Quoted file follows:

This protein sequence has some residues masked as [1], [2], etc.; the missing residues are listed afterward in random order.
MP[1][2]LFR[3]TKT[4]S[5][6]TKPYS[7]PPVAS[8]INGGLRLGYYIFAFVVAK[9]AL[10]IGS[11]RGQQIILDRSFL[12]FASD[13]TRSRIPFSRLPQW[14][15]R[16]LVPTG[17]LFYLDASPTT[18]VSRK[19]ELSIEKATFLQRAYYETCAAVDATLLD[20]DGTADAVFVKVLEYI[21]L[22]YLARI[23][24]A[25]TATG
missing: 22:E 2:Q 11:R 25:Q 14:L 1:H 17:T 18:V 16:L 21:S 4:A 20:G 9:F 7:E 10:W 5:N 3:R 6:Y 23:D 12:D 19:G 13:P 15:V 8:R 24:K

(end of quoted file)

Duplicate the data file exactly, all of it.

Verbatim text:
This protein sequence has some residues masked as [1], [2], etc.; the missing residues are listed afterward in random order.
MP[1][2]LFR[3]TKT[4]S[5][6]TKPYS[7]PPVAS[8]INGGLRLGYYIFAFVVAK[9]AL[10]IGS[11]RGQQIILDRSFL[12]FASD[13]TRSRIPFSRLPQW[14][15]R[16]LVPTG[17]LFYLDASPTT[18]VSRK[19]ELSIEKATFLQRAYYETCAAVDATLLD[20]DGTADAVFVKVLEYI[21]L[22]YLARI[23][24]A[25]TATG
missing: 22:E 2:Q 11:R 25:Q 14:L 1:H 17:T 18:V 16:L 21:S 4:A 20:G 9:F 7:E 10:W 5:N 3:R 6:Y 23:D 12:D 19:G 13:P 15:V 8:R 24:K